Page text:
The Brigadier disarms the guards and steals a staff car, managing to escape from the Space Centre before the alert is raised. He arrives at the radio communication centre where they have triangulated the signal to a disused firing range not far from the Space Centre. The Brigadier starts to see Carrington's hand in all of this. He is told there is only one mode of transport to get to the firing range — Bessie. The soldiers pile in and reach the firing range. They arrive as some men leave, and a fire fight ensues. The men run out of bullets and, seemingly, surrender, but as they draw near a fist fight breaks out. One man is shot whilst the Brigadier throws another off the edge of the cliff.
Inside, Reegan is trying to convince the Doctor to work alongside him. They hear the gun shots and the Brigadier enters, shooting the guard and injuring Reegan. He explains Carrington's plan to the Doctor. Reegan suggests they could use the ambassadors as a way of getting back into the Space Centre. The Doctor explains the plan to the ambassadors.
Bessie and the van draw up to the entrance of the Space Centre. The Brigadier asks the men to open the gates, but they refuse. The ambassadors are let out of the van. The Doctor tells them to open the gates and to try not to harm anyone. The soldiers shoot at the ambassadors, to no avail. The Doctor tells the soldiers using a megaphone that the aliens are invulnerable to bullets, and warns "They will not harm you, but you will die if you touch them." The soldiers fall back, the ambassadors open the gates and Bessie and the van drive in.
Carrington and Wakefield are still going through the dress rehearsal. Cornish implores with Carrington again, and Carrington has Cornish taken away by security. They are five seconds from broadcast. As Wakefield introduces Carrington, a banging is heard and then screams from a female technician; Wakefield hastily signals for the transmission to be cut. The ambassadors enter, followed by the Doctor, the Brigadier and the UNIT soldiers. The Brigadier arrests Carrington. As he is led away, he tells the Doctor that he had to do what he did. The Doctor releases the captive ambassador and says a message needs to be sent to the UFO. Cornish asks after his astronauts, and the Doctor says that they are safe. All that needs to be done now is to send the ambassadors up in Mars Probe Seven and the aliens will send down the human astronauts. Even the issue of fuel isn't a problem. The ambassadors are immune to g-force so they can use the M3 variant. The Doctor bids Cornish farewell. Liz is to stay in and help with the exchange. As he leaves, the Doctor goes to shake the ambassadors' hands before thinking better of it and wishing them a nice trip.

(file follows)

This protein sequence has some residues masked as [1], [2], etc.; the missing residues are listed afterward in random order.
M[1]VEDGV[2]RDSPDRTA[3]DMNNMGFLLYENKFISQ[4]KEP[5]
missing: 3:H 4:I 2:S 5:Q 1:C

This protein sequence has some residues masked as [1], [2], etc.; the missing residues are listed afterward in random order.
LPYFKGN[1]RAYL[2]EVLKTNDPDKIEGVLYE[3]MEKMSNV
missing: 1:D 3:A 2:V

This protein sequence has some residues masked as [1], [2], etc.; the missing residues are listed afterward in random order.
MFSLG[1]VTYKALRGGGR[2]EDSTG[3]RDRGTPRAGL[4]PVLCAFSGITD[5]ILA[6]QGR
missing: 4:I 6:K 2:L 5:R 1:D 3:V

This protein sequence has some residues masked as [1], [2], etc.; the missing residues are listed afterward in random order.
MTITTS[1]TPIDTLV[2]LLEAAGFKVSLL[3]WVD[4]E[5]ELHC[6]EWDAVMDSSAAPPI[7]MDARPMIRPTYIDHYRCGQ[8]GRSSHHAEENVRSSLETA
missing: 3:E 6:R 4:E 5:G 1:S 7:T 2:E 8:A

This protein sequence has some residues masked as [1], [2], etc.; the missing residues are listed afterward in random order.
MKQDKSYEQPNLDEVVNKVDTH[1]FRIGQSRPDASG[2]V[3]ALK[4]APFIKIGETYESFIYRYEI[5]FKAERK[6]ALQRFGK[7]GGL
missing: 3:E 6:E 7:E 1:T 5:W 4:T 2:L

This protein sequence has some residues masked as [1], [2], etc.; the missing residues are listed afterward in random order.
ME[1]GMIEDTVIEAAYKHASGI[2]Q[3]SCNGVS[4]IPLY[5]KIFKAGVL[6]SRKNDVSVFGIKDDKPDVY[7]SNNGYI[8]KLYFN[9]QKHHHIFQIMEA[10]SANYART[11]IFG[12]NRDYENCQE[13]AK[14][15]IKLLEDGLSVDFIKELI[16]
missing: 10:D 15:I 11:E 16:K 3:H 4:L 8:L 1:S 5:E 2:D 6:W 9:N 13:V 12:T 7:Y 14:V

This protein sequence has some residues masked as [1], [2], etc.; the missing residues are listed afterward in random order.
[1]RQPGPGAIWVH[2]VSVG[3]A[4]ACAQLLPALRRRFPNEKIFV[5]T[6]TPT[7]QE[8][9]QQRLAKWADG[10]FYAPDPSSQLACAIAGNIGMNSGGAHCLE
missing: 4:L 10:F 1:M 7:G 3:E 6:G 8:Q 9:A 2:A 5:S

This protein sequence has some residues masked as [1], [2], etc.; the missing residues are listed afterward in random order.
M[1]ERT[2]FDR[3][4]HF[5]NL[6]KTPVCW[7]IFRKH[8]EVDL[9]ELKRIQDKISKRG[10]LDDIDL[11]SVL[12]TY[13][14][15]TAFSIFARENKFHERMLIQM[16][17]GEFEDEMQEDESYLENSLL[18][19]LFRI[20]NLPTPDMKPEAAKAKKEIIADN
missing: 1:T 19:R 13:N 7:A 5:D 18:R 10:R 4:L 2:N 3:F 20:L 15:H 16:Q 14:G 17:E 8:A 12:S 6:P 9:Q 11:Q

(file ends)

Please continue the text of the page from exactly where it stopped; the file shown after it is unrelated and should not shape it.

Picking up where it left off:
Cast[edit | edit source]
- Dr. Who - Jon Pertwee
- Liz Shaw - Caroline John
- Brigadier Lethbridge-Stewart - Nicholas Courtney
- Ralph Cornish - Ronald Allen
- Taltalian - Robert Cawdron
- General Carrington - John Abineri
- Van Lyden - Ric Felgate
- John Wakefield - Michael Wisher
- Miss Rutherford - Cheryl Molineaux
- Grey - Ray Armstrong
- Collinson - Robert Robertson
- Quinlan - Dallas Cavell
- Control Room Assistant - Bernard Martin
- Dobson - Juan Moreno
- Corporal Champion - James Haswell
- Unit Sergeant - Derek Ware
- Reegan - William Dysart
- Lennox - Cyril Shaps
- Heldorf - Gordon Sterne
- Astronauts - Ric Felgate, Steve Peters, Neville Simons
- Unit Soldier - Max Faulkner
- Masters - John Lord
- Flynn - Tony Harwood
- Sergeant Benton - John Levene
- Private Parker - James Clayton
- Control Room Assistant - Joanna Ross
- Control Room Assistant - Carl Conway
- Technician - Roy Scammell
- Alien Space Captain - Peter Noel Cook